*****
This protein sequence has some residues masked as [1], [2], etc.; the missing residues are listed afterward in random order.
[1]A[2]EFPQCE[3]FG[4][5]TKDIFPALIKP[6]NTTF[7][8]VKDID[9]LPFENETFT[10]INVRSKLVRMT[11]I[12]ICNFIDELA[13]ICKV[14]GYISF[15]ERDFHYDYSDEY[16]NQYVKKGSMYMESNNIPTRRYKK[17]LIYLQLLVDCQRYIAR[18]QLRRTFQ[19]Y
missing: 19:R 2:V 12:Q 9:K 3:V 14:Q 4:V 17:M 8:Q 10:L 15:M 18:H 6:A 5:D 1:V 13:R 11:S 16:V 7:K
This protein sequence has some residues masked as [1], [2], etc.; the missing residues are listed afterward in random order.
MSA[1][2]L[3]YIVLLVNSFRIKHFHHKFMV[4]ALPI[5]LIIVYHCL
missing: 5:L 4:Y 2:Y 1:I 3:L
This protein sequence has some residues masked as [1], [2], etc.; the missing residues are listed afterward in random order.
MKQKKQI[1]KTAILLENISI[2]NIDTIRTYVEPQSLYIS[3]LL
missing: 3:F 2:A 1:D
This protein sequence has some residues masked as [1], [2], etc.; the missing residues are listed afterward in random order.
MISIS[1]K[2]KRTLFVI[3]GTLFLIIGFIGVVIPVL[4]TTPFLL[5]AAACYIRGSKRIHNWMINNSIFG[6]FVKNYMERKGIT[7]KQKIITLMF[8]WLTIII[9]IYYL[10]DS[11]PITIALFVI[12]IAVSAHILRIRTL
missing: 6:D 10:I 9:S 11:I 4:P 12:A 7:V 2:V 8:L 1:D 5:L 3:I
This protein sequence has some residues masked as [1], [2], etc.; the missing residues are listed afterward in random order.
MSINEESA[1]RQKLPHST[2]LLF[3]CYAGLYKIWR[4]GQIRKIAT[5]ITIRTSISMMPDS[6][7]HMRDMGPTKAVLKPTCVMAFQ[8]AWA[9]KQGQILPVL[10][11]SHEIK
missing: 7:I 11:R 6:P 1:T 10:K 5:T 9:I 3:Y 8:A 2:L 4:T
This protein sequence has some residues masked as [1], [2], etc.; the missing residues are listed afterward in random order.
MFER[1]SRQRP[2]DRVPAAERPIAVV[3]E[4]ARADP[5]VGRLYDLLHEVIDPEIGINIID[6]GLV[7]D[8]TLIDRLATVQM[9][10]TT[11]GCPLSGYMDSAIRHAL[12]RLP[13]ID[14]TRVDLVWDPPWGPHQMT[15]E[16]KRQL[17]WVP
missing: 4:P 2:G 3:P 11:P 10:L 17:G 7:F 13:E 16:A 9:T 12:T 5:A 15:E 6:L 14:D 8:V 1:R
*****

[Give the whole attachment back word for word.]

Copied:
This protein sequence has some residues masked as [1], [2], etc.; the missing residues are listed afterward in random order.
[1]A[2]EFPQCE[3]FG[4][5]TKDIFPALIKP[6]NTTF[7][8]VKDID[9]LPFENETFT[10]INVRSKLVRMT[11]I[12]ICNFIDELA[13]ICKV[14]GYISF[15]ERDFHYDYSDEY[16]NQYVKKGSMYMESNNIPTRRYKK[17]LIYLQLLVDCQRYIAR[18]QLRRTFQ[19]Y
missing: 19:R 2:V 12:Q 9:K 3:V 14:Q 4:V 17:M 8:Q 10:L 15:M 18:H 6:A 5:D 1:V 13:R 11:S 16:V 7:K
This protein sequence has some residues masked as [1], [2], etc.; the missing residues are listed afterward in random order.
MSA[1][2]L[3]YIVLLVNSFRIKHFHHKFMV[4]ALPI[5]LIIVYHCL
missing: 5:L 4:Y 2:Y 1:I 3:L
This protein sequence has some residues masked as [1], [2], etc.; the missing residues are listed afterward in random order.
MKQKKQI[1]KTAILLENISI[2]NIDTIRTYVEPQSLYIS[3]LL
missing: 3:F 2:A 1:D
This protein sequence has some residues masked as [1], [2], etc.; the missing residues are listed afterward in random order.
MISIS[1]K[2]KRTLFVI[3]GTLFLIIGFIGVVIPVL[4]TTPFLL[5]AAACYIRGSKRIHNWMINNSIFG[6]FVKNYMERKGIT[7]KQKIITLMF[8]WLTIII[9]IYYL[10]DS[11]PITIALFVI[12]IAVSAHILRIRTL
missing: 6:D 10:I 9:S 11:I 4:P 12:A 7:V 2:V 8:L 1:D 5:L 3:I
This protein sequence has some residues masked as [1], [2], etc.; the missing residues are listed afterward in random order.
MSINEESA[1]RQKLPHST[2]LLF[3]CYAGLYKIWR[4]GQIRKIAT[5]ITIRTSISMMPDS[6][7]HMRDMGPTKAVLKPTCVMAFQ[8]AWA[9]KQGQILPVL[10][11]SHEIK
missing: 7:I 11:R 6:P 1:T 10:K 5:T 9:I 3:Y 8:A 2:L 4:T
This protein sequence has some residues masked as [1], [2], etc.; the missing residues are listed afterward in random order.
MFER[1]SRQRP[2]DRVPAAERPIAVV[3]E[4]ARADP[5]VGRLYDLLHEVIDPEIGINIID[6]GLV[7]D[8]TLIDRLATVQM[9][10]TT[11]GCPLSGYMDSAIRHAL[12]RLP[13]ID[14]TRVDLVWDPPWGPHQMT[15]E[16]KRQL[17]WVP
missing: 4:P 2:G 3:P 11:P 10:L 17:G 7:F 13:E 16:A 9:T 12:T 5:A 15:E 6:L 14:D 8:V 1:R